by Jon Melegrito | June 13, 2012
What happens when workers’ ability to collectively bargain is weakened?
Income inequality rises. That’s the conclusion of a recent study by the Economic Policy Institute, which juxtaposes the historical trajectory of union density and the income share claimed by the richest 10 percent of Americans.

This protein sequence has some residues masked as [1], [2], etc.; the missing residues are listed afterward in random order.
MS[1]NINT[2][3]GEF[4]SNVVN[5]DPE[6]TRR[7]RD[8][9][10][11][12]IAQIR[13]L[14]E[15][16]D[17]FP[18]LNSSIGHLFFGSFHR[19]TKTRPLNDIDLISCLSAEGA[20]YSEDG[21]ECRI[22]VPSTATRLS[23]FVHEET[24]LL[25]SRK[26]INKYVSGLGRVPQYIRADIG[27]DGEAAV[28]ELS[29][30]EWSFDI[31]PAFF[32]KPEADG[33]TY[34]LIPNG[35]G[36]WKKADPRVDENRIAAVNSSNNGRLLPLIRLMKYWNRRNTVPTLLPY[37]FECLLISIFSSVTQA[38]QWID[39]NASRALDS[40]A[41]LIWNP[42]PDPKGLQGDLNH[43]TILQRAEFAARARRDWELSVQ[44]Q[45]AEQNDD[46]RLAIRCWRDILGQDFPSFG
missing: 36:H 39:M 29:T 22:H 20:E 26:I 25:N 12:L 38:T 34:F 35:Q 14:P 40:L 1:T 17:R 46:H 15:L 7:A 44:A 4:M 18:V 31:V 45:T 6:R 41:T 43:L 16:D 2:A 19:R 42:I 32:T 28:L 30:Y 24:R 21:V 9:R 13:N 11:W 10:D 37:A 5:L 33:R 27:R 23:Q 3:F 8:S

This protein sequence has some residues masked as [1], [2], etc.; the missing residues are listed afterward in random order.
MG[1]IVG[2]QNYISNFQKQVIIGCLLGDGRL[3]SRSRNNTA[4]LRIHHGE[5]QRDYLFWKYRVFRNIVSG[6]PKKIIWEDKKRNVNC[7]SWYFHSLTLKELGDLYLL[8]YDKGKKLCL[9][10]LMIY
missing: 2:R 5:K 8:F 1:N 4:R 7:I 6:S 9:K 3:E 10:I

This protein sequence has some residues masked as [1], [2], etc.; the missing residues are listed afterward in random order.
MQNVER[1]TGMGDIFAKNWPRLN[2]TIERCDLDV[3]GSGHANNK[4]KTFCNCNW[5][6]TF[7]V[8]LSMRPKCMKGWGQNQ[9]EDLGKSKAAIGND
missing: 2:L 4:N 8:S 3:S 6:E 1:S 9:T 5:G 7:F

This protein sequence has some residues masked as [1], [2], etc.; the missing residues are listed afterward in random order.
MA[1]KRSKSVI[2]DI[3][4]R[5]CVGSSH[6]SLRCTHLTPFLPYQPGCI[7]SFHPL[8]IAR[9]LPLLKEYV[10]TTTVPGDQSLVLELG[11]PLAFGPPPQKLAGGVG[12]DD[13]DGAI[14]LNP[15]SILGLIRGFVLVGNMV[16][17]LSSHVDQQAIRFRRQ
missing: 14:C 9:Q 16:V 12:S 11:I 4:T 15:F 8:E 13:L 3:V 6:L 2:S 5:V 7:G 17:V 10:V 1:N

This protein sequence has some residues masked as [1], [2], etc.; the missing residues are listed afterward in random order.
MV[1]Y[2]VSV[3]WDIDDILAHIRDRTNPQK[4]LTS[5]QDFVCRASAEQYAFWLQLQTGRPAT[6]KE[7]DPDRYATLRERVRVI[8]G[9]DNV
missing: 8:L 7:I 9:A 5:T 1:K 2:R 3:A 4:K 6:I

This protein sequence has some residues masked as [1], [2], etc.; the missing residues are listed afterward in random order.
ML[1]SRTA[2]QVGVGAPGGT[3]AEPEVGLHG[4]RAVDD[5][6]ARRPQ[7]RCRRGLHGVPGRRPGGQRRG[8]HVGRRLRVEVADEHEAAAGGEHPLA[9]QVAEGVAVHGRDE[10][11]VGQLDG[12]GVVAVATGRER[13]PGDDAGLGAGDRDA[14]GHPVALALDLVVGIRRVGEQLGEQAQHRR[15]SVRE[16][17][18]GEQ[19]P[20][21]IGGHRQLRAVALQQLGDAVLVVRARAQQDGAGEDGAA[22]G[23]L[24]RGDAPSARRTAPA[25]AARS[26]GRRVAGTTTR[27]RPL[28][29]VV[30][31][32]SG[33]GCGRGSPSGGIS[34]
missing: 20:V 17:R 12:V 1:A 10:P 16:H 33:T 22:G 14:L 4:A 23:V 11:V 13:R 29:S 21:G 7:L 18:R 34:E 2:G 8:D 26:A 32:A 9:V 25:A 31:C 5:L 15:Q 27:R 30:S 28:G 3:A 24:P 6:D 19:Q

Ever-rising economic inequality, the study says, corresponds to the declining power of unions. As Harold Meyerson points out in The Washington Post, “When unions are powerful, they boost the incomes of not only their members but also of nonunion workers … the declining share of pretax income going to wages is the main reason American managers now routinely seek to thwart their workers’ attempts to unionize through legally questionable but economically rewarding tactics (rewarding, that is, for the managers.)”